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Global Health & Health Equity: Another Look at 2020 with Obama’s Favorite Books: Diversity, Equity, and Inclusion

Each year, former President Barack Obama shares his top books, many of which describe the sensitive balance of experiences related to diversity, equity, and inclusion (DEI). His 2020 books are no different, offering some of the best writing and compelling stories entangled with the complications presented by characteristics of race, culture, poverty, or health. Not all books have DEI as a central theme, but as a group, they express how people who are different from the majority or the powerful must behave in order to get by, even to survive. WorldCat links are provided for more information about the books.

Nonfiction

Caste: The Origins of Our Discontents by Isabel Wilkerson
India’s traditional (but evolving) social structure is usually the first to come to mind when speaking of a caste system, but Wilkerson makes the case that American society is as rigidly defined by “unchangeable physical characteristics.”

Hidden Valley Road: Inside the Mind of an American Family by Robert Kolker
Starting in the 1940s when the first of twelve children was born, the Galvin family endured the complicated and traumatic experience of raising six of them with schizophrenia. Studied by researchers, their DNA offers vital clues on the genetic predisposition of the disease.

Memorial Drive: A Daughter’s Memoir by Natasha D. Trethewey
A poet describes her upbringing in an interracial family and the shattering tragedy of her mother’s murder by her stepfather and how these experiences shaped her life and art.

The Splendid and the Vile by Erik Larson
Winston Churchill’s leadership, which rallied the British people against Hitler’s terrorizing campaign, is vividly described.

Twilight of Democracy: The Seductive Lure of Authoritarianism by Anne Applebaum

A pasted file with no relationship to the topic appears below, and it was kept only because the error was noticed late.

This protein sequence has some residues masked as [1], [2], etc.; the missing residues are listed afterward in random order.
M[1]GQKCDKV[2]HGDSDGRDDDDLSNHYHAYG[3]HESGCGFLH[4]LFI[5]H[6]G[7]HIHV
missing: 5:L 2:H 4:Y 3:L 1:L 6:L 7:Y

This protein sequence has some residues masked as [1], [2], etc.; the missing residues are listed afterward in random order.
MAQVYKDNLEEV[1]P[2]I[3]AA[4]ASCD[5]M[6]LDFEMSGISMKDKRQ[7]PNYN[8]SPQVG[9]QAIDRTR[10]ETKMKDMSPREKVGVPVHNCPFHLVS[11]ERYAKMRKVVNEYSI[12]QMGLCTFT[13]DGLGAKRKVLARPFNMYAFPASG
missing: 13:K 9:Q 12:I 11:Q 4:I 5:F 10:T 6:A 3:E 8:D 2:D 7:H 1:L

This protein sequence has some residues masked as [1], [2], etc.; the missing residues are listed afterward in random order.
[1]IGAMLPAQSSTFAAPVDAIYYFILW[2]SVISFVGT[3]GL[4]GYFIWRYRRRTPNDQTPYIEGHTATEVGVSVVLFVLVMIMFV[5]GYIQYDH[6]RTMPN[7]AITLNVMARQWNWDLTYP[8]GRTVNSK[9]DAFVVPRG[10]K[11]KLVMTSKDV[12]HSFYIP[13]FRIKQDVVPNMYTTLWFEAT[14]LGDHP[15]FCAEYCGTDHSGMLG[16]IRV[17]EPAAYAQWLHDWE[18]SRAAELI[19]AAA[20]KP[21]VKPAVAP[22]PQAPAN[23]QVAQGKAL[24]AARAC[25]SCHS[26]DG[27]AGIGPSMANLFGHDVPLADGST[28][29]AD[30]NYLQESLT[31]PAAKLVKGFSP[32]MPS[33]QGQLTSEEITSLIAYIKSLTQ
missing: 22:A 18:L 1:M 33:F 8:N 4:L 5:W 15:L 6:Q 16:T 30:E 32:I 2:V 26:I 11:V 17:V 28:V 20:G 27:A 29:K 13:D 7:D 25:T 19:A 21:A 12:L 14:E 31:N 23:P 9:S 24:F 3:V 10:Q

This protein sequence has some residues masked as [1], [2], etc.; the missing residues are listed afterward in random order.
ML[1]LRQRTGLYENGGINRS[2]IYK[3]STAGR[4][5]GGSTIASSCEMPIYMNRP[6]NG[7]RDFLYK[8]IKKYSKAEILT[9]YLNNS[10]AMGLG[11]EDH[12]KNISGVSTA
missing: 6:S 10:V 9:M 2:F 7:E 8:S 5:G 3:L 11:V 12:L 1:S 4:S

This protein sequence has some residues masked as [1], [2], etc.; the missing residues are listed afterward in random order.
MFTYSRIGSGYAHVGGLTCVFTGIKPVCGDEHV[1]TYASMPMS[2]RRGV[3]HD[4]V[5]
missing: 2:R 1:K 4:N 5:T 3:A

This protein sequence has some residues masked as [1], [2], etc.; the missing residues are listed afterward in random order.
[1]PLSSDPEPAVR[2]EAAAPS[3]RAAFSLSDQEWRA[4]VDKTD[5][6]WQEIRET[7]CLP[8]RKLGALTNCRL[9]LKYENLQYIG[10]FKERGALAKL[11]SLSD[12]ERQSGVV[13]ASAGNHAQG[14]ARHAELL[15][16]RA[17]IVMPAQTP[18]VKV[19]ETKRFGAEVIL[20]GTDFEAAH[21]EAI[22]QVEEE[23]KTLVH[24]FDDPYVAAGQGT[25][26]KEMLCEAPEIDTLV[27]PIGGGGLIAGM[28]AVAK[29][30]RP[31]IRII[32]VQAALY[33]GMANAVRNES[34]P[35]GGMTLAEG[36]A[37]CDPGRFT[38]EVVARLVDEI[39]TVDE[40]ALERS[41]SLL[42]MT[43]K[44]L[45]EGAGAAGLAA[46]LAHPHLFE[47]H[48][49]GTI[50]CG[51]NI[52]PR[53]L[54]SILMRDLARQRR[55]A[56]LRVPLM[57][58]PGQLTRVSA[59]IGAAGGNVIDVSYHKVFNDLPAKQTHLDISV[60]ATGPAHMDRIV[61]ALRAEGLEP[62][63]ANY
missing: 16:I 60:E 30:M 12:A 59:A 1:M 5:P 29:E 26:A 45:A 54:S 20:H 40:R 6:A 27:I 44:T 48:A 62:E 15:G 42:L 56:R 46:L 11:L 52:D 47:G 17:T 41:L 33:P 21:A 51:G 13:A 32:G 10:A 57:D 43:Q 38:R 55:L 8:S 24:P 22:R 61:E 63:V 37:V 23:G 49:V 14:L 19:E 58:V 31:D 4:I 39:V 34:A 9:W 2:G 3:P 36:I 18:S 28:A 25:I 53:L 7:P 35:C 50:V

An historian writes of the decline of democracy and rise of nationalism around the globe.

The Undocumented Americans by Karla Cornejo Villavicencio
A Harvard graduate, writer, and DREAMer (Development, Relief and Education for Alien Minors Act), Cornejo Villavicencio writes personally about the experiences of the undocumented immigrant.

Fiction

Deacon King Kong by James McBride
A killing by a Brooklyn church deacon in front of everyone unravels the lives and lies of the community.

The Glass Hotel by Emily St. John Mandel
“[A] massive Ponzi scheme implodes in New York, taking with it the finances, hopes, and lives, of hundreds of people.”

Homeland Elegies: A Novel by Ayad Akhtar
Both a work of fiction and family stories, Homeland Elegies describes the author’s questions about his identity as a Muslim after the 9/11 attacks.

How Much of These Hills Is Gold by C. Pam Zhang
Set during the Gold Rush in the American West, two orphaned Chinese sisters run for their lives as they confront hardships from poverty and racial prejudice.

Jack by Marilynne Robinson
In the fourth of the Gilead series, Robinson describes the interracial relationship between a minister’s son and a preacher’s daughter.

Long Bright River by Liz Moore
An opioid addiction tears apart two sisters: Kacey with the addiction, Mickey in law enforcement. When Kacey disappears, the story becomes a suspense novel.

Luster by Raven Leilani
A twenty-something young Black woman meets a forty-something middle-aged white man and begins a relationship not only with him, but his wife and adopted Black daughter.

The Ministry for the Future by Kim Stanley Robinson
Established in 2025, the “Ministry for the Future” attempts to mitigate the effects of climate change.

Missionaries by Phil Klay
“[T]he globalization of violence [seen] through the interlocking stories of four characters and the conflicts that define their lives.”

Sharks in the Time of Saviors by Kawai Strong Washburn
Young Nainoa falls overboard off a tour boat, but a shark implausibly saves him. Hawaiian myth and mysticism are central to this story of the Flores family.

Vanishing Half by Brit Bennett
Identical twins go their separate ways. One continues her life in her childhood Southern town made up of uncommonly light-skinned Blacks, and the other leaves town to assume the identity of a white woman.

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